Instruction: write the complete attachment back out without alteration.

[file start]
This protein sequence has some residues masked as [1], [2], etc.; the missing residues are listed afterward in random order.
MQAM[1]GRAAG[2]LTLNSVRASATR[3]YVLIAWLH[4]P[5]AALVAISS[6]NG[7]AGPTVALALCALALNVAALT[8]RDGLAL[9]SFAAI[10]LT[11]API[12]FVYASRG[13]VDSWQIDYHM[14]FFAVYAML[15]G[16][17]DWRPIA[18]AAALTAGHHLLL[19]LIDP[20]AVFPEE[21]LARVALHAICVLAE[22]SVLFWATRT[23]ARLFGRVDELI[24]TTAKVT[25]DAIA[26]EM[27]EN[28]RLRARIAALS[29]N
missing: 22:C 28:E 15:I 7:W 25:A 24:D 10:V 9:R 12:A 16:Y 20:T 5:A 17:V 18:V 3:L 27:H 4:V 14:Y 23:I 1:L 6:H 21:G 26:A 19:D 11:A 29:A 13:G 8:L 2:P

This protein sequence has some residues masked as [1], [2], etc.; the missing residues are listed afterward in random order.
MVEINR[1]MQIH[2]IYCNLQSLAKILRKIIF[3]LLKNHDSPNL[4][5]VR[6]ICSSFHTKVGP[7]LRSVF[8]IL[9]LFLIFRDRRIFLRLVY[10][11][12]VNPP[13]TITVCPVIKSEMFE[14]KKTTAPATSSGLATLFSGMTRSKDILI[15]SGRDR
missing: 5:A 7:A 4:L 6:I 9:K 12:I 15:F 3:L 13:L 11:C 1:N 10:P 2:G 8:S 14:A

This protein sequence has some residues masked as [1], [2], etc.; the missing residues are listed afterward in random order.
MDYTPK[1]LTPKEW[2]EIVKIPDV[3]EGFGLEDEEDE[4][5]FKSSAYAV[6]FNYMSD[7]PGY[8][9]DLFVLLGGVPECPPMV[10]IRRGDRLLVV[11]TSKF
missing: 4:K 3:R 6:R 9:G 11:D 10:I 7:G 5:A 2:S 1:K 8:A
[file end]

This protein sequence has some residues masked as [1], [2], etc.; the missing residues are listed afterward in random order.
MQAM[1]GRAAG[2]LTLNSVRASATR[3]YVLIAWLH[4]P[5]AALVAISS[6]NG[7]AGPTVALALCALALNVAALT[8]RDGLAL[9]SFAAI[10]LT[11]API[12]FVYASRG[13]VDSWQIDYHM[14]FFAVYAML[15]G[16][17]DWRPIA[18]AAALTAGHHLLL[19]LIDP[20]AVFPEE[21]LARVALHAICVLAE[22]SVLFWATRT[23]ARLFGRVDELI[24]TTAKVT[25]DAIA[26]EM[27]EN[28]RLRARIAALS[29]N
missing: 22:C 28:E 15:I 7:W 25:A 24:D 10:V 9:R 12:A 16:Y 20:T 5:A 17:V 18:V 3:L 27:H 4:V 14:Y 23:I 1:L 6:H 21:G 26:A 19:D 11:A 29:A 13:G 8:L 2:P

This protein sequence has some residues masked as [1], [2], etc.; the missing residues are listed afterward in random order.
MVEINR[1]MQIH[2]IYCNLQSLAKILRKIIF[3]LLKNHDSPNL[4][5]VR[6]ICSSFHTKVGP[7]LRSVF[8]IL[9]LFLIFRDRRIFLRLVY[10][11][12]VNPP[13]TITVCPVIKSEMFE[14]KKTTAPATSSGLATLFSGMTRSKDILI[15]SGRDR
missing: 5:A 7:A 4:L 6:I 9:K 12:I 15:F 3:L 13:L 11:C 1:N 10:P 2:G 8:S 14:A

This protein sequence has some residues masked as [1], [2], etc.; the missing residues are listed afterward in random order.
MDYTPK[1]LTPKEW[2]EIVKIPDV[3]EGFGLEDEEDE[4][5]FKSSAYAV[6]FNYMSD[7]PGY[8][9]DLFVLLGGVPECPPMV[10]IRRGDRLLVV[11]TSKF
missing: 4:K 3:R 6:R 9:G 11:D 10:I 7:G 5:A 2:S 1:K 8:A